Trial of ‘alternative’ new fire engine in Berkhamsted to start by end of this year
In 2019, councillors agreed to controversial plans for the fire service to trial the use of two smaller types of vehicles
Delayed Fire and Rescue Service plans to trial ‘alternative’ vehicles in Hertfordshire are expected to go-ahead by the end of the year.
Back in 2019, county councillors agreed to controversial plans for the fire service to trial the use of two smaller types of vehicles.
The ‘rapid response vehicle’ – equipped to deal with 80 per cent of call-outs – was due to be trialled in Watford.
And an ‘intermediate response vehicle’ was due to be trialled at the fire station in Berkhamsted
Fire chiefs said the vehicles would then form part of a mixed fleet that could provide a faster and more effective response.
But the trials – given the go-ahead two years ago, in July 2019 – have yet to start.
At a meeting of the county council’s public health and community safety cabinet panel, on Friday (June 11) councillors heard that there had been delays, as a result of the Covid-19 pandemic.
But it was reported that those trials were now expected to begin later this year (2021).
Area commander Simon Tuhill said Covid-19 had impacted on the ability of the service to research available vehicles and on the supply available.
But he said an order had now been placed for the ‘rapid response vehicle’ (RRV), which is expected to arrive in late 2021.
And he said the ‘intermediate response vehicle’ (IRV) – similar to a traditional fire engine, but smaller – was expected to arrive ‘shortly after this’.
The trials of each vehicle are now expected to start by the end of the year and to continue for 12 months.
Meanwhile councillors were told that the service had already moved ahead with an evaluation of equipment usage – with firefighters at Watford and Berkhamsted now recording the equipment they use at every incident.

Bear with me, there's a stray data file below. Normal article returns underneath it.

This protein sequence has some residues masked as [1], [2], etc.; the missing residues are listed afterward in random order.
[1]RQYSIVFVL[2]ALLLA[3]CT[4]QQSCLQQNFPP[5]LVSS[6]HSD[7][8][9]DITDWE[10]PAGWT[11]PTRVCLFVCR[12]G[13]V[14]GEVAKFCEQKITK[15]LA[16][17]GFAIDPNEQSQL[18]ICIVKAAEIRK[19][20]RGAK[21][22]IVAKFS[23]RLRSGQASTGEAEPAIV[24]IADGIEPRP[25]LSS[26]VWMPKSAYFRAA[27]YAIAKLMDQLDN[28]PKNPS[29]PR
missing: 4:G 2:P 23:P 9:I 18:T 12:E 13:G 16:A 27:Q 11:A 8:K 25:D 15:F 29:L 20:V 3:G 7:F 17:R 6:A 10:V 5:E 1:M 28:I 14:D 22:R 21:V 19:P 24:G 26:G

And that, it was said, would determine what equipment should be stowed on smaller vehicles, which could vary according to the time of year.
At the meeting, Cllr Judi Billing said she was “nonplussed and shocked” that the service was not yet at the point where they were using the smaller vehicles.
She said her assumption was that in future they would need to use smaller vehicles in many areas of the county, where it is hard for fire engines to access areas because of parking.
And she suggested the county may need a ‘plethora’ of the new sized engines.
Mr Tuhill suggested that a ‘one-size’-fits-all’ approach was not suitable – but stressed that he wouldn’t want to have only small or only large vehicles.
“I think that a mixed fleet gives us that capability to move things around,” he said.
Meanwhile it was noted that other proposals – involving the reduction of crew sizes from five to four – were still at the preparation stage.
However, said Mr Tuhill: “It is worthy of note that actually for the last year or 18 months throughout the pandemic we have already been riding with four firefighters on our fire engines to assist in social distancing.
“In some ways the concept has been running for the last year and a bit with no negative impacts recorded.”